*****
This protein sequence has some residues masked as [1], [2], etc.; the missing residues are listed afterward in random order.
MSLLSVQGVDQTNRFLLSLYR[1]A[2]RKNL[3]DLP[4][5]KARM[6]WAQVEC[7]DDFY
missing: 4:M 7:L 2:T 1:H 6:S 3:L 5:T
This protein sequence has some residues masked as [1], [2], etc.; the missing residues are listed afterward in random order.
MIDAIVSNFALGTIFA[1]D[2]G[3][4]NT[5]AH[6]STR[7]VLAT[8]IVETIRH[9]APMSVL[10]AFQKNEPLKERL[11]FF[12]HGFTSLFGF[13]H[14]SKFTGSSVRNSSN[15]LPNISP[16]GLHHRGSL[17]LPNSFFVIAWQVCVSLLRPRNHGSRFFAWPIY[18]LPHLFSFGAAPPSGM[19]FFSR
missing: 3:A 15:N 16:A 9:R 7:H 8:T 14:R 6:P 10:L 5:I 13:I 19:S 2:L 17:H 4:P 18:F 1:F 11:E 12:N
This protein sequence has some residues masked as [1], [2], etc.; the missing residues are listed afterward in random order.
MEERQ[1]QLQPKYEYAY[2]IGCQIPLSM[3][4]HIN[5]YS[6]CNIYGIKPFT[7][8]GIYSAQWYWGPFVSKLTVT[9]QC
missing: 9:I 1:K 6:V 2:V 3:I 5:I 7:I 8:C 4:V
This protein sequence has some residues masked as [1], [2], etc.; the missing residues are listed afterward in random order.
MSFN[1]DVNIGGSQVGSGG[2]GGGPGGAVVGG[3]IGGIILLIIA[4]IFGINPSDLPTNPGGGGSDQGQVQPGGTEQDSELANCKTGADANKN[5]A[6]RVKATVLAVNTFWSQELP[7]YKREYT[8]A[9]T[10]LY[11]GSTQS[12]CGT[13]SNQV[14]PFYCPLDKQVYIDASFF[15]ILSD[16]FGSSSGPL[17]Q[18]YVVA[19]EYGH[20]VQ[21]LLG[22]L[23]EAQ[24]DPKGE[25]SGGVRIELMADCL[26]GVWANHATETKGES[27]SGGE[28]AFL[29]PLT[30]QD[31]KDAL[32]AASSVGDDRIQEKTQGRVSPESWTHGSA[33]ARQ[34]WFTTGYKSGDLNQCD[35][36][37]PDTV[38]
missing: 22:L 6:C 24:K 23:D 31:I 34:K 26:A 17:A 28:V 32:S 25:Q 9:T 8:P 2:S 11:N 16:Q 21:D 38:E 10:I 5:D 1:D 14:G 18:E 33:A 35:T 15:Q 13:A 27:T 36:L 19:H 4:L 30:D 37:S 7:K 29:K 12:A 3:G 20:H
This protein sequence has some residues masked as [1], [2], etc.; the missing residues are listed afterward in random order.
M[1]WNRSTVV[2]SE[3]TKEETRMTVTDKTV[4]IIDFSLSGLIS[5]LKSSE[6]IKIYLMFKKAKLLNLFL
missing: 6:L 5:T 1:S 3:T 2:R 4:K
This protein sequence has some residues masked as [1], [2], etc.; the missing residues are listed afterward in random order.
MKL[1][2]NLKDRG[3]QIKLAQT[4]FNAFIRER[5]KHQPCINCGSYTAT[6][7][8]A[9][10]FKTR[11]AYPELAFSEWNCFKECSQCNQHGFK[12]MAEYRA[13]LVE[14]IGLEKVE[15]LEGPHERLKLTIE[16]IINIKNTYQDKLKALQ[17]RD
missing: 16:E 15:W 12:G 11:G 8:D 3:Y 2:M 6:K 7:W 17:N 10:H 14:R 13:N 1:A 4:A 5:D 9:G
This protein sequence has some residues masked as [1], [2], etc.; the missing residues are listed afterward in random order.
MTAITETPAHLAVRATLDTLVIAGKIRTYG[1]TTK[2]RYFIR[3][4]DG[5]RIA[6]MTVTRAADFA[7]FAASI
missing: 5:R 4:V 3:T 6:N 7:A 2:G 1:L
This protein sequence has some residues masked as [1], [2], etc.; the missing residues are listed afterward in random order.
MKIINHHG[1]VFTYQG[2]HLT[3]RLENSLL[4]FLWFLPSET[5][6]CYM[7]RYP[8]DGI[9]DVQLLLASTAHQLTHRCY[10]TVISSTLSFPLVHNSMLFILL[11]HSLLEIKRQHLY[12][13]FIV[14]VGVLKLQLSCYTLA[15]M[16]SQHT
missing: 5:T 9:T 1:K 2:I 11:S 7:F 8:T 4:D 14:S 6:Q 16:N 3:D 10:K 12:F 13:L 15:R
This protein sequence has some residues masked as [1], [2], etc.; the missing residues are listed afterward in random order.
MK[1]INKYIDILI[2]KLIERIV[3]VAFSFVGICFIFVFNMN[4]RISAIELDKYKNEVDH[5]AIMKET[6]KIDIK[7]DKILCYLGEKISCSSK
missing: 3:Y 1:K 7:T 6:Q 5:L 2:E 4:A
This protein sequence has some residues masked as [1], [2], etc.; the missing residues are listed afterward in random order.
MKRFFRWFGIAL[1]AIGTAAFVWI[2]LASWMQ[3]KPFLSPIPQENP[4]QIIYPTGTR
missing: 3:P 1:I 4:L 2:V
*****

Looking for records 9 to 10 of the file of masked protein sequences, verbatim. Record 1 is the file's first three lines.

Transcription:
This protein sequence has some residues masked as [1], [2], etc.; the missing residues are listed afterward in random order.
MK[1]INKYIDILI[2]KLIERIV[3]VAFSFVGICFIFVFNMN[4]RISAIELDKYKNEVDH[5]AIMKET[6]KIDIK[7]DKILCYLGEKISCSSK
missing: 3:Y 1:K 7:T 6:Q 5:L 2:E 4:A
This protein sequence has some residues masked as [1], [2], etc.; the missing residues are listed afterward in random order.
MKRFFRWFGIAL[1]AIGTAAFVWI[2]LASWMQ[3]KPFLSPIPQENP[4]QIIYPTGTR
missing: 3:P 1:I 4:L 2:V